After assessing risk, advisors can help clients determine the appropriate cash level they should hold. Based upon an analysis of market returns, stocks outperformed Treasury Bills 77% of the time, over five-year periods, since 1928, and were positive 88% of that time period. Over 10 years, stocks outperformed Treasury bills 85% of the time, and were positive 94% of that time period.
Holding too much excess cash results not only in loss of capital but erodes purchasing power, especially in a hyper-inflationary environment. Investors who are comfortable making money only 85% of the time may need to hold cash to cover five years of living expenses, the recommended maximum. Others, believing they can make money 90% of the time, may be comfortable with cash equal to two years of living expenses. (Both amounts are in addition to a six-month emergency reserve.)
Consider alternatives as a substitute for low-return traditional assets
Stocks and bonds both have been pummeled by surging inflation and escalating interest rates. Bonds have fallen 20% on a year-to-date basis, and stocks have lost value because rising rates curtail future earnings. Alternative investments can offer different sources for returns for income-oriented investors. Some examples as of June 2022:
- Private debt funds, geared to middle-market businesses, are currently yielding around 7.5% net of fees. Diversifying among solid companies, with no late payments, and using floating rate financing, make these vehicles attractive. They do carry risk: In a recession, loans would be marked down. But compared with cash deteriorating at the current inflation rate, it would be analogous to a flesh wound versus internal organ damage.
- Short-term real estate lending to developers, builders, or resellers for whom permanent financing is not available is currently yielding in the range of 6% for non-leveraged loans (currently 9% for leveraged ones). These loans emphasize multifamily housing, as higher mortgage rates reduce demand for single family housing. Investors’ capital is returned once the borrower obtains a long-term loan or sells the property. Risks include a recession, making permanent financing difficult to find, or the real estate market suffering a downdraft. However, the lender jointly holding title mitigates risks, as the property can be sold to recoup losses.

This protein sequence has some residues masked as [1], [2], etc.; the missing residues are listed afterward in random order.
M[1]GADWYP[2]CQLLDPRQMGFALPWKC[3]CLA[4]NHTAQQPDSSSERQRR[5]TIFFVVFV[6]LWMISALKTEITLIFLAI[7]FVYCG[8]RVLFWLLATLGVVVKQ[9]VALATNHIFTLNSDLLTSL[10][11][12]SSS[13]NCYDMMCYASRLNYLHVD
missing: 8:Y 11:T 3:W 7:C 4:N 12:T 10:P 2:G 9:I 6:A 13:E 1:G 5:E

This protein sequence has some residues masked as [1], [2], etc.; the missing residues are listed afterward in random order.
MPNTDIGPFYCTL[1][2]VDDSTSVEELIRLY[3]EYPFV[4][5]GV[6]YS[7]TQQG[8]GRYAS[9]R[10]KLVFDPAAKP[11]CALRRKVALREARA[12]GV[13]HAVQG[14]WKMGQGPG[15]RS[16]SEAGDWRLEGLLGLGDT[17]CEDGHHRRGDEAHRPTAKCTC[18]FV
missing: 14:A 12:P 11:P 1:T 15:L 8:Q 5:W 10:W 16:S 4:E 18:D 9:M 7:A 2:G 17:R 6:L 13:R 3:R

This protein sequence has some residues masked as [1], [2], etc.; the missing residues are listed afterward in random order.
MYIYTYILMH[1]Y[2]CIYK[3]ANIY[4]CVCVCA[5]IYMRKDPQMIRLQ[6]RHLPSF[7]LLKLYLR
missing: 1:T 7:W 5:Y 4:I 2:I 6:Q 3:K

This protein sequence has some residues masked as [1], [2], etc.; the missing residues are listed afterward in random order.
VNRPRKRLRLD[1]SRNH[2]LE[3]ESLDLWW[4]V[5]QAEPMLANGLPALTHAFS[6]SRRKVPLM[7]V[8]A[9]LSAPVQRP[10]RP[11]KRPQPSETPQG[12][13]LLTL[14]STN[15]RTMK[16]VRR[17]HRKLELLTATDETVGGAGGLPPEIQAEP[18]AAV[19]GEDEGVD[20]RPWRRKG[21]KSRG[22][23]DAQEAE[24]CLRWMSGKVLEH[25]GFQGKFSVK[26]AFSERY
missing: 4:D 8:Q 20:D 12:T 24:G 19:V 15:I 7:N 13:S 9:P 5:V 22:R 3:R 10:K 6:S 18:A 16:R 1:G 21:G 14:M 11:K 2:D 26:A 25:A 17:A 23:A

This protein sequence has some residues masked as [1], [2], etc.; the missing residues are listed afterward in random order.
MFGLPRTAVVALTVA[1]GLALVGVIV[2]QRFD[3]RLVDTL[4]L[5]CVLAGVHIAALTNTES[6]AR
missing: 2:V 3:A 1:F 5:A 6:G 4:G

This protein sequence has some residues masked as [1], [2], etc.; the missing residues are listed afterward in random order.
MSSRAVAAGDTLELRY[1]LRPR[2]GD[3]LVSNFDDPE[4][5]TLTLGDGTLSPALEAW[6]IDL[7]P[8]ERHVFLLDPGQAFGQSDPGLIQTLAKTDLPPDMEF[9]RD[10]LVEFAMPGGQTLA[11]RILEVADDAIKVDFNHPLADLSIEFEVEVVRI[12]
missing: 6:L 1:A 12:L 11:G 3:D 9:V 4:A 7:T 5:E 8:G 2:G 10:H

- Physical real estate lending, in which 80% of loans are spread between industrial and multifamily housing, with 20% in offices or retail, is currently posting returns of around 4%. This can be an attractive option for investors who want exposure to real estate but who prefer not to purchase single family homes outright. These properties may include warehouses, factories, senior housing, or student housing, all of which generate rents, with inflation hedges built into them.
In times of turmoil, investors are naturally inclined to retreat to the “safety” of cash. But present inflationary conditions make cash an imprudent choice, and evidence shows that over time, stocks outperform cash by a substantial percentage.
Advisors can help educate their clients to take advantae of opportunities inherent in volatility. Warren Buffet has earned billions for himself and his investors by purchasing stocks “on sale.” Income-oriented investors can find attractive returns in alternatives, such as private debt funds, short-term lending to real estate developers and builders, and in physical real estate lending.
Brian Chang, CFA is a Southern California based senior wealth advisor for Kayne Anderson Rudnick, an investment and wealth advisory firm managing assets for corporations, endowments, foundations, public entities and high-net-worth individuals.